Psychological Disorders 2022

Anger attack (intermittent explosive disorder): symptoms and treatment

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Anger attack (intermittent explosive disorder): symptoms and treatment
Anger attack (intermittent explosive disorder): symptoms and treatment

Anger attack, scientifically known as intermittent explosive disorder and popularly as Hulk Syndrome, is a disorder in which attacks of anger are generated in an uncontrolled way and sudden aggression, which can be accompanied by verbal and physical aggression that lasts about 30 minutes and that can harm the person and those around them.

Before having a fit of anger, symptoms such as headache, dizziness, nausea and changes in consciousness may be noticed. Afterwards, it is common for the person to feel remorse, guilt and shame. This disorder is often accompanied by others, such as substance abuse, depression, OCD, and social phobia.

Treatment of intermittent explosive disorder includes the use of medications such as Fluoxetine and Sertraline, as well as cognitive-behavioral psychotherapy sessions to control impulses and anger.

Main symptoms

It is common to feel anger in stressful situations such as car crashes or children's tantrums, and this feeling is normal as long as there is awareness and control over it, with no sudden changes to a state of fury and aggressive behavior, in which you may jeopardize your own well-being and the safety of others.

However, when aggression is disproportionate to the situation that triggered the anger, it may be a sign of treatment for intermittent explosive disorder, which can be characterized by:

  • Lack of control over aggressive impulse;
  • Breaking one's own or others' belongings;
  • Sweat, tingling and muscle tremors;
  • Increased heart rate;
  • Verbal threats or physical aggression to another person without a reason that justifies this attitude;
  • Feeling of guilt and shame after the attacks.

The diagnosis of this syndrome is made by a psychiatrist based on personal history and reports from friends and family, as this disorder is only confirmed when there is repetition of aggressive behavior for several months, which suggests that this is a chronic disease.

In addition, the possibility of other behavioral changes, such as Antisocial Personality Disorder and Borderline Personality Disorder, must be ruled out. Understand better what borderline personality disorder is.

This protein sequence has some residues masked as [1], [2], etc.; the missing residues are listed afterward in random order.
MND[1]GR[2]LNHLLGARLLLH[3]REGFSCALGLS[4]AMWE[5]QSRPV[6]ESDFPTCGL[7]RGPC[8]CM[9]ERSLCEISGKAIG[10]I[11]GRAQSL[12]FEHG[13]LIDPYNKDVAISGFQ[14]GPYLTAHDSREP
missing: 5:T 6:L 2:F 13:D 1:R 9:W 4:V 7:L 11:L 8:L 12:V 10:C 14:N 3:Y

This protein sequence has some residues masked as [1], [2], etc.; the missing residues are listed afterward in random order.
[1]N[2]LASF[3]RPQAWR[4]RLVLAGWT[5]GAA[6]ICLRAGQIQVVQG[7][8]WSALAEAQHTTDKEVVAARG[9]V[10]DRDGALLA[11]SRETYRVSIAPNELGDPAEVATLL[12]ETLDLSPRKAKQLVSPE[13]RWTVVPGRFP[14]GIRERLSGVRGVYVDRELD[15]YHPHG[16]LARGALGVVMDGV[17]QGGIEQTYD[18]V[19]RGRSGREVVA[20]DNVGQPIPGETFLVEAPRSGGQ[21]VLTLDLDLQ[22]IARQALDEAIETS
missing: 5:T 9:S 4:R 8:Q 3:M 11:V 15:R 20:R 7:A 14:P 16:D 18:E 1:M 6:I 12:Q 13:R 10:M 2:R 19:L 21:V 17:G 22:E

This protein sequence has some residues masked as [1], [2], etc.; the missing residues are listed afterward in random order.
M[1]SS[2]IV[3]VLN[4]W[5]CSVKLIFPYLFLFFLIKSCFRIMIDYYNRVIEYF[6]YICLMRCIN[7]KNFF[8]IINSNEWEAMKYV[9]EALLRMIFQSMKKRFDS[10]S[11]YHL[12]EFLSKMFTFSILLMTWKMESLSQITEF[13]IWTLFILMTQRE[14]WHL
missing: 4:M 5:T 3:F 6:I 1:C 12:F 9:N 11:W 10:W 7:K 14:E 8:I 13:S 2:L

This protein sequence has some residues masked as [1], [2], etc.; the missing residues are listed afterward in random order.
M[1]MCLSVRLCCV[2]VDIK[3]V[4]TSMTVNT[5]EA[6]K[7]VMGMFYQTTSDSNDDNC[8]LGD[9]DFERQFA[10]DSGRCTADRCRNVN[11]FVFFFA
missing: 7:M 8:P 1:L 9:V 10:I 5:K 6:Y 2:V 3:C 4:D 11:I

Causes of rage

The exact cause of the rage attack is not known, however it is believed that it may be related to factors such as family members who have more aggressive and impulsive behavior, changes in neurotransmitters and changes in the region of the brain responsible for impulse control.

In addition, it is common for people with this disorder to have a history of physical and/or sexual abuse during childhood and exposure to traumatic situations such as serious accidents or disasters.

How the treatment is done

When tantrums are frequent and out of control, it is recommended that the psychologist be consulted so that individual and/or group therapy sessions can be carried out, and cognitive-behavioral therapy can be applied to learn not only to control anger but also identify situations that can provoke a more aggressive response.

In addition to psychotherapy, the use of antidepressant and anticonvulsant medications such as Fluoxetine, Citalopram, Sertraline, Carbamazepine and Valproate may be necessary for this disorder, which help control emotions, thus reducing aggression.

Possible consequences

Intermittent explosive disorder consequences result from thoughtless actions taken during tantrums, such as job loss, suspension or expulsion from school, divorce, difficulty getting along with others, car accidents, and hospitalizations for injuries suffered during the aggression.

The aggressive condition occurs even when there is no use of alcohol, but it is usually more severe when there is consumption of alcoholic beverages, even in small amounts.

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